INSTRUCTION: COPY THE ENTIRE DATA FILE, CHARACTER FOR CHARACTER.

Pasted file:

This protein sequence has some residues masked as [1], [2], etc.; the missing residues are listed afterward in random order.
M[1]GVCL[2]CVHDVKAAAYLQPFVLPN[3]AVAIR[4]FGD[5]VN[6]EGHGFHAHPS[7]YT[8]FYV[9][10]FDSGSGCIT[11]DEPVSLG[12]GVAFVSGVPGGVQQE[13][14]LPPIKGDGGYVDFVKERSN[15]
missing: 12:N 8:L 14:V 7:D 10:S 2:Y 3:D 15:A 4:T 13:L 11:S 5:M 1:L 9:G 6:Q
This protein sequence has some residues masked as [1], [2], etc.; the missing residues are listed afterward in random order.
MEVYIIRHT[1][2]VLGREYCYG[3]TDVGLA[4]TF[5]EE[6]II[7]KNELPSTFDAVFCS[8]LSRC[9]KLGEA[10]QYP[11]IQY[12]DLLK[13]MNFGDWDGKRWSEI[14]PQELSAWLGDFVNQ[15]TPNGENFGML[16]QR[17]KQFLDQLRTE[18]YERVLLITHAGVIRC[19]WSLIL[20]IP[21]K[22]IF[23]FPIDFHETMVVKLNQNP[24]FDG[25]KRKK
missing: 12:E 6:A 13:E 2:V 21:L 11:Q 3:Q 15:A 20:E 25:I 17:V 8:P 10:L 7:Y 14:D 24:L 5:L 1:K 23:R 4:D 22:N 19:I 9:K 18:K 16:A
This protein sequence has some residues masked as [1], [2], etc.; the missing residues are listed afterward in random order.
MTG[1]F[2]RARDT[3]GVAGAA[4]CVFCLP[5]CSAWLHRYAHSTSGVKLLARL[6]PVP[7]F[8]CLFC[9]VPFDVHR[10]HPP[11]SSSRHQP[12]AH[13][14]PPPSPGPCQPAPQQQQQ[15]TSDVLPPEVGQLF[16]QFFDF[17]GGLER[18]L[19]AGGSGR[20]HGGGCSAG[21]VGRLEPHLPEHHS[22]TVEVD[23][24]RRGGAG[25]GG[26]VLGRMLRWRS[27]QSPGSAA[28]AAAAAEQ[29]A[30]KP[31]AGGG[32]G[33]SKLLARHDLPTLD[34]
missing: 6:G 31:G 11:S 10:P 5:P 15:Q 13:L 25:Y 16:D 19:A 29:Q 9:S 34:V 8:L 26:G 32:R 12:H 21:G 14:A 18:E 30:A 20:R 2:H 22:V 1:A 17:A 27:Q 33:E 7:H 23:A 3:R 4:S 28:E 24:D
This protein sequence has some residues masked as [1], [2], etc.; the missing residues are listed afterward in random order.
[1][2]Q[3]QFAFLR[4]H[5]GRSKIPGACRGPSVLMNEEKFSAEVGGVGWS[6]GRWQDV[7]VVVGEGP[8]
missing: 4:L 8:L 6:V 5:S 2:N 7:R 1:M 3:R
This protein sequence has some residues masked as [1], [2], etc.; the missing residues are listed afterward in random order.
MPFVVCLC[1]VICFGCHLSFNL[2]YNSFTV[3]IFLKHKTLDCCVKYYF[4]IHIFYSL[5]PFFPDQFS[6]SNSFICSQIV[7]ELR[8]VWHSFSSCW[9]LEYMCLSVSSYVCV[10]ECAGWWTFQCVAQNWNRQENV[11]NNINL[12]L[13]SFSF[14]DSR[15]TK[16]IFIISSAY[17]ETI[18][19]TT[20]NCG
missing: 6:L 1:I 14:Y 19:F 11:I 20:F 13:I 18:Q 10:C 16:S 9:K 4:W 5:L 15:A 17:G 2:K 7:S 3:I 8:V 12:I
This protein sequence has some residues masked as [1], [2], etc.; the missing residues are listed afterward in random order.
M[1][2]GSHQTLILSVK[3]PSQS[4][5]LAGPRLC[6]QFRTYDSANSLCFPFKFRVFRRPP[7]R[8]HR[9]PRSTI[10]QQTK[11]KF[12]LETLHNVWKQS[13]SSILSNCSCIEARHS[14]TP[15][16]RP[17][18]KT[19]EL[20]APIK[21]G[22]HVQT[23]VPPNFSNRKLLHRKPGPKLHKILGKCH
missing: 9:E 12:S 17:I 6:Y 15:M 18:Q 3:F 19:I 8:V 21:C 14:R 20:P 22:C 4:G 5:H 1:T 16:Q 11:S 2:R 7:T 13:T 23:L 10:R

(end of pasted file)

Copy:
This protein sequence has some residues masked as [1], [2], etc.; the missing residues are listed afterward in random order.
M[1]GVCL[2]CVHDVKAAAYLQPFVLPN[3]AVAIR[4]FGD[5]VN[6]EGHGFHAHPS[7]YT[8]FYV[9][10]FDSGSGCIT[11]DEPVSLG[12]GVAFVSGVPGGVQQE[13][14]LPPIKGDGGYVDFVKERSN[15]
missing: 12:N 8:L 14:V 7:D 10:S 2:Y 3:D 15:A 4:T 13:L 11:S 5:M 1:L 9:G 6:Q
This protein sequence has some residues masked as [1], [2], etc.; the missing residues are listed afterward in random order.
MEVYIIRHT[1][2]VLGREYCYG[3]TDVGLA[4]TF[5]EE[6]II[7]KNELPSTFDAVFCS[8]LSRC[9]KLGEA[10]QYP[11]IQY[12]DLLK[13]MNFGDWDGKRWSEI[14]PQELSAWLGDFVNQ[15]TPNGENFGML[16]QR[17]KQFLDQLRTE[18]YERVLLITHAGVIRC[19]WSLIL[20]IP[21]K[22]IF[23]FPIDFHETMVVKLNQNP[24]FDG[25]KRKK
missing: 12:E 6:A 13:E 2:V 21:L 11:Q 3:Q 15:A 20:E 25:I 17:V 8:P 10:L 7:Y 14:D 24:L 5:L 1:K 23:R 4:D 22:N 19:I 9:K 18:K 16:A
This protein sequence has some residues masked as [1], [2], etc.; the missing residues are listed afterward in random order.
MTG[1]F[2]RARDT[3]GVAGAA[4]CVFCLP[5]CSAWLHRYAHSTSGVKLLARL[6]PVP[7]F[8]CLFC[9]VPFDVHR[10]HPP[11]SSSRHQP[12]AH[13][14]PPPSPGPCQPAPQQQQQ[15]TSDVLPPEVGQLF[16]QFFDF[17]GGLER[18]L[19]AGGSGR[20]HGGGCSAG[21]VGRLEPHLPEHHS[22]TVEVD[23][24]RRGGAG[25]GG[26]VLGRMLRWRS[27]QSPGSAA[28]AAAAAEQ[29]A[30]KP[31]AGGG[32]G[33]SKLLARHDLPTLD[34]
missing: 6:G 31:G 11:S 10:P 5:P 15:Q 13:L 25:Y 16:D 19:A 29:Q 9:S 34:V 8:L 26:G 32:R 12:H 21:G 14:A 18:E 30:A 20:R 2:H 22:V 1:A 17:A 27:Q 33:E 7:H 23:A 3:R 4:S 28:E 24:D
This protein sequence has some residues masked as [1], [2], etc.; the missing residues are listed afterward in random order.
[1][2]Q[3]QFAFLR[4]H[5]GRSKIPGACRGPSVLMNEEKFSAEVGGVGWS[6]GRWQDV[7]VVVGEGP[8]
missing: 4:L 8:L 6:V 5:S 2:N 7:R 1:M 3:R
This protein sequence has some residues masked as [1], [2], etc.; the missing residues are listed afterward in random order.
MPFVVCLC[1]VICFGCHLSFNL[2]YNSFTV[3]IFLKHKTLDCCVKYYF[4]IHIFYSL[5]PFFPDQFS[6]SNSFICSQIV[7]ELR[8]VWHSFSSCW[9]LEYMCLSVSSYVCV[10]ECAGWWTFQCVAQNWNRQENV[11]NNINL[12]L[13]SFSF[14]DSR[15]TK[16]IFIISSAY[17]ETI[18][19]TT[20]NCG
missing: 6:L 1:I 14:Y 19:F 11:I 20:F 13:I 18:Q 10:C 16:S 9:K 4:W 5:L 15:A 17:G 2:K 7:S 3:I 8:V 12:I
This protein sequence has some residues masked as [1], [2], etc.; the missing residues are listed afterward in random order.
M[1][2]GSHQTLILSVK[3]PSQS[4][5]LAGPRLC[6]QFRTYDSANSLCFPFKFRVFRRPP[7]R[8]HR[9]PRSTI[10]QQTK[11]KF[12]LETLHNVWKQS[13]SSILSNCSCIEARHS[14]TP[15][16]RP[17][18]KT[19]EL[20]APIK[21]G[22]HVQT[23]VPPNFSNRKLLHRKPGPKLHKILGKCH
missing: 9:E 12:S 17:I 6:Y 15:M 18:Q 3:F 19:I 8:V 21:C 14:R 20:P 22:C 4:G 5:H 1:T 16:Q 11:S 2:R 7:T 13:T 23:L 10:R